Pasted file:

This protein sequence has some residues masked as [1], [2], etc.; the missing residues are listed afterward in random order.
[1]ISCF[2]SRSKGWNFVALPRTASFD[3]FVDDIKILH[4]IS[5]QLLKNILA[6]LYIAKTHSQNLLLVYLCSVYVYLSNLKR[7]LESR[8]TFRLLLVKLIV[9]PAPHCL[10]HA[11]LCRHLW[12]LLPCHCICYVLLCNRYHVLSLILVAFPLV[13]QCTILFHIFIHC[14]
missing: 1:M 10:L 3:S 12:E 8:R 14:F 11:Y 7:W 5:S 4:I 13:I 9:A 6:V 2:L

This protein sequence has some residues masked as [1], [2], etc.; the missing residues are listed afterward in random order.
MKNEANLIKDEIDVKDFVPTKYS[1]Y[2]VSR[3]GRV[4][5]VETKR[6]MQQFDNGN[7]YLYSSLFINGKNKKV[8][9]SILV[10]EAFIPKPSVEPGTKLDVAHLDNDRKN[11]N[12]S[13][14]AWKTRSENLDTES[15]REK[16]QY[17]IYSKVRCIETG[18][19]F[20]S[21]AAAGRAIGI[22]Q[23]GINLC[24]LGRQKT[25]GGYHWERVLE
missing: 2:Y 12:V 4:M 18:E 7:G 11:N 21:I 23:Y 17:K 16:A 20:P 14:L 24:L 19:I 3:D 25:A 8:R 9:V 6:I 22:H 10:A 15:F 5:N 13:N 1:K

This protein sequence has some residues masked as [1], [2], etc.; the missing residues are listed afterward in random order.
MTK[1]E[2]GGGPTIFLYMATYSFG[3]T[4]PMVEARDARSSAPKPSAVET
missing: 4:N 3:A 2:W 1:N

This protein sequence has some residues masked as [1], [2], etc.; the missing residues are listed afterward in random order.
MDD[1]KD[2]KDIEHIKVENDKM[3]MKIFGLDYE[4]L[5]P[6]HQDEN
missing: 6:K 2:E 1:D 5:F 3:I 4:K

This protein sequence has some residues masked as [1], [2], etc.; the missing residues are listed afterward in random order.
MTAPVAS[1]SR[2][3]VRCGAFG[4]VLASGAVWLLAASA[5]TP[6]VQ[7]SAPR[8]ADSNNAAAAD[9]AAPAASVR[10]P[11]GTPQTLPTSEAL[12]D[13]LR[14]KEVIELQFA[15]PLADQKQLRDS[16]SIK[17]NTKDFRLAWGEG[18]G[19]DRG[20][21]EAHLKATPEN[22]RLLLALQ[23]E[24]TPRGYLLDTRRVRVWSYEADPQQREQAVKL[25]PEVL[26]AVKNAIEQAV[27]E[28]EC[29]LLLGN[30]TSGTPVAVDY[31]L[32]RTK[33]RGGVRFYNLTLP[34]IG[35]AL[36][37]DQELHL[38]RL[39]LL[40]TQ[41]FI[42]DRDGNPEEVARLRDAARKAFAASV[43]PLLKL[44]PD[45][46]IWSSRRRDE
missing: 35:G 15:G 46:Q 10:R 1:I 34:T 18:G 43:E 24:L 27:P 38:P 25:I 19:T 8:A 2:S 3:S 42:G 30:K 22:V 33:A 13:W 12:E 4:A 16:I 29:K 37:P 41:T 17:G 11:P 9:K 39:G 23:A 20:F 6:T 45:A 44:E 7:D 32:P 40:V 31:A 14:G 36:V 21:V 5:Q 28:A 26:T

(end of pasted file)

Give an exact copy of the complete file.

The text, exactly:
This protein sequence has some residues masked as [1], [2], etc.; the missing residues are listed afterward in random order.
[1]ISCF[2]SRSKGWNFVALPRTASFD[3]FVDDIKILH[4]IS[5]QLLKNILA[6]LYIAKTHSQNLLLVYLCSVYVYLSNLKR[7]LESR[8]TFRLLLVKLIV[9]PAPHCL[10]HA[11]LCRHLW[12]LLPCHCICYVLLCNRYHVLSLILVAFPLV[13]QCTILFHIFIHC[14]
missing: 1:M 10:L 3:S 12:E 8:R 14:F 11:Y 7:W 5:S 4:I 13:I 9:A 6:V 2:L

This protein sequence has some residues masked as [1], [2], etc.; the missing residues are listed afterward in random order.
MKNEANLIKDEIDVKDFVPTKYS[1]Y[2]VSR[3]GRV[4][5]VETKR[6]MQQFDNGN[7]YLYSSLFINGKNKKV[8][9]SILV[10]EAFIPKPSVEPGTKLDVAHLDNDRKN[11]N[12]S[13][14]AWKTRSENLDTES[15]REK[16]QY[17]IYSKVRCIETG[18][19]F[20]S[21]AAAGRAIGI[22]Q[23]GINLC[24]LGRQKT[25]GGYHWERVLE
missing: 2:Y 12:V 4:M 18:E 7:G 11:N 21:I 23:Y 17:K 16:A 20:P 14:L 24:L 19:I 3:D 25:A 8:R 9:V 6:I 22:H 10:A 15:F 5:N 13:N 1:K

This protein sequence has some residues masked as [1], [2], etc.; the missing residues are listed afterward in random order.
MTK[1]E[2]GGGPTIFLYMATYSFG[3]T[4]PMVEARDARSSAPKPSAVET
missing: 4:N 3:A 2:W 1:N

This protein sequence has some residues masked as [1], [2], etc.; the missing residues are listed afterward in random order.
MDD[1]KD[2]KDIEHIKVENDKM[3]MKIFGLDYE[4]L[5]P[6]HQDEN
missing: 6:K 2:E 1:D 5:F 3:I 4:K

This protein sequence has some residues masked as [1], [2], etc.; the missing residues are listed afterward in random order.
MTAPVAS[1]SR[2][3]VRCGAFG[4]VLASGAVWLLAASA[5]TP[6]VQ[7]SAPR[8]ADSNNAAAAD[9]AAPAASVR[10]P[11]GTPQTLPTSEAL[12]D[13]LR[14]KEVIELQFA[15]PLADQKQLRDS[16]SIK[17]NTKDFRLAWGEG[18]G[19]DRG[20][21]EAHLKATPEN[22]RLLLALQ[23]E[24]TPRGYLLDTRRVRVWSYEADPQQREQAVKL[25]PEVL[26]AVKNAIEQAV[27]E[28]EC[29]LLLGN[30]TSGTPVAVDY[31]L[32]RTK[33]RGGVRFYNLTLP[34]IG[35]AL[36][37]DQELHL[38]RL[39]LL[40]TQ[41]FI[42]DRDGNPEEVARLRDAARKAFAASV[43]PLLKL[44]PD[45][46]IWSSRRRDE
missing: 35:G 15:G 46:Q 10:R 1:I 34:T 18:G 43:E 24:L 27:P 38:P 25:I 19:T 8:A 2:S 3:S 42:G 30:K 22:V 33:A 13:W 12:E 4:A 16:I 29:K 37:P 41:T 17:G 11:P 9:K 39:G 23:A 20:F 6:T 45:A 44:E 7:D 32:P 40:V 31:A 14:G 36:V 21:V 5:Q 28:A 26:T